By Robert P. Poindexter
“Guenther, go down and tell the men to go home. We’re done.”
The look in the old man’s eyes told Guenther that some devastating news had just been relayed to him, and he hesitantly asked, “What’s happened, boss?”
The old man raised the newspaper he had been hunched over and turned it toward his faithful employee, “Look!!!” he said, raising his voice as he pointed at a prominent article below the picture of an airplane.
“Do you know what this means?” raising his voice even more now. “We’re done. We’re finished. No longer will goods and people need to languish at sea for weeks in order to land on another continent. Now they can reach their destination in a matter of hours. We’ll never be able to compete with that! The ships we are building are nothing more than scrap iron now!”
This conversation most likely never happened, and even if it did in some now defunct shipyard, that reality as we all know never came to fruition. Ships could not be replaced by airplanes any more than electric can openers could replace manual ones. All down through history, as things have evolved, there has been a small segment who boldly claims the end of something else. This has rarely been the case.
Sure, airplanes gave humans an additional and quicker way to reach their destination, but they could never replace the ship. They just became one more tool in the box, another way to accomplish a goal. Some people were afraid to fly, so they went ship. Some cargo is too heavy and too bulky to fly, it goes by ship. Some people and cargo can’t be flown into areas because of terrain issues, they go by ship. Airplanes didn’t replace trains or cars either. Even those not afraid of flight chose alternate transportation based on the fact that the adventure was just as important, if not moreso, as the destination.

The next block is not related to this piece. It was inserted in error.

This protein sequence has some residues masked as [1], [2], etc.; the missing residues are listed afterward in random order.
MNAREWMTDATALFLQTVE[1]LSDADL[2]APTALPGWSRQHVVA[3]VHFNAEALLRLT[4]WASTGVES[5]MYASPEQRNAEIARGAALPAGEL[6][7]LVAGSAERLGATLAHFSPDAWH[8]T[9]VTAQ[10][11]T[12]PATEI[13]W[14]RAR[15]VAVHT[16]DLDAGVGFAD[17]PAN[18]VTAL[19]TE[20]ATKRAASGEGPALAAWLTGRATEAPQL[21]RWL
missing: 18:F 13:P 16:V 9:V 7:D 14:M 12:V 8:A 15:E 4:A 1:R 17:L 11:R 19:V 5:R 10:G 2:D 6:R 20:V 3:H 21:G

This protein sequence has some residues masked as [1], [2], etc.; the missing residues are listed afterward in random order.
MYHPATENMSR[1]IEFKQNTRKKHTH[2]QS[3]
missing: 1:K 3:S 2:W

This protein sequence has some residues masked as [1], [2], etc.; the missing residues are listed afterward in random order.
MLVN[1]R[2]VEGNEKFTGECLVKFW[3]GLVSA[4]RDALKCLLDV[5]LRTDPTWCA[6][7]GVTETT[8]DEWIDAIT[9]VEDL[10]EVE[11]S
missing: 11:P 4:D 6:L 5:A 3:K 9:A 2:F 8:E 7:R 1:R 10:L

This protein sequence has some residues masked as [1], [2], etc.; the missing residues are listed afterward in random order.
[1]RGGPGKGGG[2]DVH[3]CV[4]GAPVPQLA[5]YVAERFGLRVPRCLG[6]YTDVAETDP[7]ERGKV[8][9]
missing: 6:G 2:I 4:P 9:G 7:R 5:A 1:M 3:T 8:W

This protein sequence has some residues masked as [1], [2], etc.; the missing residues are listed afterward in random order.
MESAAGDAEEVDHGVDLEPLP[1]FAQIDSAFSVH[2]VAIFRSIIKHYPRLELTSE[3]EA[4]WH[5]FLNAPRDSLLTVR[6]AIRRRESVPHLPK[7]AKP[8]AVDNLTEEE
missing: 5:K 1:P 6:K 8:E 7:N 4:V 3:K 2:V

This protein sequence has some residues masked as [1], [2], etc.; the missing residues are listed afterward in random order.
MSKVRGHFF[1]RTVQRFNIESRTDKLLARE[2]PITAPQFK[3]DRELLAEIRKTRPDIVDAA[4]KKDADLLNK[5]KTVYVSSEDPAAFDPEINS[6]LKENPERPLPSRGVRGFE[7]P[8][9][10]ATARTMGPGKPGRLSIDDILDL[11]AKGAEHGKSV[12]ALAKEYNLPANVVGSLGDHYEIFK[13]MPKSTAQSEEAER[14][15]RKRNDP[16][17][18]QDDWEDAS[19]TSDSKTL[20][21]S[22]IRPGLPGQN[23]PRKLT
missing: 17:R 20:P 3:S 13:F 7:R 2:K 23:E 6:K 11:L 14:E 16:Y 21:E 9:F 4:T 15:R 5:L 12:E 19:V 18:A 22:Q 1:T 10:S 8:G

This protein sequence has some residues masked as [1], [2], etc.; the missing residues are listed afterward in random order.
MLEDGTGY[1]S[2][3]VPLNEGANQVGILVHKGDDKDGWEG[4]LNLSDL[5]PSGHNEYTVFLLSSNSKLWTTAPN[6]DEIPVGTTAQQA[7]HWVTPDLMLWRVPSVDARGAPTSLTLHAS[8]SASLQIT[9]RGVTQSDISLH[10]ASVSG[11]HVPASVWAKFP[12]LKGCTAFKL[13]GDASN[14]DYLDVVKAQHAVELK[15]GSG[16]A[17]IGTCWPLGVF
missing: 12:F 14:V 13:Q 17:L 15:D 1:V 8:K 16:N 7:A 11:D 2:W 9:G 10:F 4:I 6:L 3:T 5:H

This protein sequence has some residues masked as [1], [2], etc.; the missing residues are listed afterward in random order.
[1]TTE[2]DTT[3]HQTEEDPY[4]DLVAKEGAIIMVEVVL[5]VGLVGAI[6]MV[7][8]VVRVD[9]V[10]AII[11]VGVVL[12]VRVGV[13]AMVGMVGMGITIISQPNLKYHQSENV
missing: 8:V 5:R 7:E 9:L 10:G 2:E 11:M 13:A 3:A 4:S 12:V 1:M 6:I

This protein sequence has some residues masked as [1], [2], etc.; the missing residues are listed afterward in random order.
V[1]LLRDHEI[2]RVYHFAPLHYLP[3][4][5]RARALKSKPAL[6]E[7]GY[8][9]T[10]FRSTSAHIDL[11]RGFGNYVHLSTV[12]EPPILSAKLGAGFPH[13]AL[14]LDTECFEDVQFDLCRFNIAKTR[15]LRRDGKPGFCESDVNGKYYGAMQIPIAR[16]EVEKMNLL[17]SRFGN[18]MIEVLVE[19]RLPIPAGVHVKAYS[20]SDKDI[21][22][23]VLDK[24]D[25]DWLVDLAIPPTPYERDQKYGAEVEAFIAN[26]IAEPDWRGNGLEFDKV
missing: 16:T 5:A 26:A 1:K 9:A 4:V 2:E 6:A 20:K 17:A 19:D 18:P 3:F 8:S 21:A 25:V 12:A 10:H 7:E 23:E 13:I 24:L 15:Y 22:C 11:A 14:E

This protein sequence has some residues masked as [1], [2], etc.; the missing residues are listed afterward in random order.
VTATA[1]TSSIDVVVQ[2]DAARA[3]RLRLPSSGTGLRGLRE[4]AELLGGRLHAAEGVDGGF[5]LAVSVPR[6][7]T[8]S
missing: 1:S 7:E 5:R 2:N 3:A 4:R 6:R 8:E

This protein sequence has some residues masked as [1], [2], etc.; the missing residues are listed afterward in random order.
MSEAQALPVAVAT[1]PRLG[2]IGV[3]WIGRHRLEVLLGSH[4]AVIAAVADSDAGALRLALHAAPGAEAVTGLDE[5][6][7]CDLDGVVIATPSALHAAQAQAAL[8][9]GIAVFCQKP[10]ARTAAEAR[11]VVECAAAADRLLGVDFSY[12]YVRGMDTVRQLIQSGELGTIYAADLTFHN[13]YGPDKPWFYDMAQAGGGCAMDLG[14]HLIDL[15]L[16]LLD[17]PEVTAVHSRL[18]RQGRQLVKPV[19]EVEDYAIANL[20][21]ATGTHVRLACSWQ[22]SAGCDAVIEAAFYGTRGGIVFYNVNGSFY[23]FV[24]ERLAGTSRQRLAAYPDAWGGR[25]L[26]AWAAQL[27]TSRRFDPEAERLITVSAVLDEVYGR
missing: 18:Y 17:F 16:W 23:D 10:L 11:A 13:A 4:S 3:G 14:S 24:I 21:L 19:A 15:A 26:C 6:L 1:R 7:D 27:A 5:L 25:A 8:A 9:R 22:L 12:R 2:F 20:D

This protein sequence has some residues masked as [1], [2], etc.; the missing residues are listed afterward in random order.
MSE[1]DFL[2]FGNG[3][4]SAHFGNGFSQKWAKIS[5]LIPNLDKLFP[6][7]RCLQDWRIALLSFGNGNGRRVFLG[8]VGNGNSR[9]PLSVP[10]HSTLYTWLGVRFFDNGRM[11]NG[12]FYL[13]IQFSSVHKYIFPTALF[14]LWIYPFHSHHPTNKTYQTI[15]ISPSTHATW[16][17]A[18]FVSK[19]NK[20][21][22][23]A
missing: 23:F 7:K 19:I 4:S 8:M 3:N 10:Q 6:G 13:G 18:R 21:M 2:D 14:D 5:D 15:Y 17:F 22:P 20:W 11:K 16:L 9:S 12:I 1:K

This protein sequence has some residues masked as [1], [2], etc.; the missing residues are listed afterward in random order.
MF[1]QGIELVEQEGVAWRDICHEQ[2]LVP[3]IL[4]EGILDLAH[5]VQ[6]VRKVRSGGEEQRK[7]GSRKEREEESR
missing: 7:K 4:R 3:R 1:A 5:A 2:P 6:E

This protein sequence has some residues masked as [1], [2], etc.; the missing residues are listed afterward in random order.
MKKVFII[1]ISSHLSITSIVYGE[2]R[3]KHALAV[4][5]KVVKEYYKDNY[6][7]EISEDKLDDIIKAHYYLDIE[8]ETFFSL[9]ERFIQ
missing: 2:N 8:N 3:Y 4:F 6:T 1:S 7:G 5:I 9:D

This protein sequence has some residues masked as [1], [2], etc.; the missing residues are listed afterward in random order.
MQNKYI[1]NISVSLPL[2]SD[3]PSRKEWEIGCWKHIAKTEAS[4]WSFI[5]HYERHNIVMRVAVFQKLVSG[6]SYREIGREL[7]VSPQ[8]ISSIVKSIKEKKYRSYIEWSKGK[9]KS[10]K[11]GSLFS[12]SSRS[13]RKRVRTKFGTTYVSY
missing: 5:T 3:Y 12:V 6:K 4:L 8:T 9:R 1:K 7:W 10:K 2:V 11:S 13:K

There have been murmurs recently by some who think like Guenther’s boss concerning the resume. They are squeaky wheels that no amount of oil will silence. They attempt to make anyone who will listen believe that new technology has rung the death knell on the venerable resume. They teach that networking, volunteering, Twitter accounts and a web presence are all you need to launch a successful career search.
When I hear these things it makes me wonder if those espousing such rhetoric actually believe it themselves or if they are just experimenting to see how many people they can get to agree with them.
It reminds me of when I was nine years old and Darrell Brown would tell this joke on the playground to new students while the rest of us crowded around.
A lady calls her local grocer and asks that he send over 10 jars of peanut butter. The next day she asks for 20 and then 40 more on the following day until finally the grocer couldn’t stand it any longer and just had to know what she was doing with all this peanut butter. In answer to his question, she raised her skirt just enough to reveal that she was wearing red leotards.
At this point, we would all start laughing hysterically while the new student just stood with a dumbfounded look on his face. Of course, the joke made absolutely no sense at all, but with a little cajoling by the rest of us the newbie would start laughing as well agreeing that he ‘got it.’ At that point, we would cease to laugh. There was a joke there. It was just on him.
So my advice to you is not to listen to the Darrell Browns of the world, and if you happen to overhear them, think twice before you agree.
There have been a lot of positive changes in the careers industry, and the resume has had to evolve as well. I, for one, think it has done so quite nicely. And while the Internet has added new ways to get to our career destination, it is foolhardy to believe the resume no longer has a place in the career arsenal.
After all, not everyone wants to fly, and ships provide a level of discovery you will never get on an airplane ride.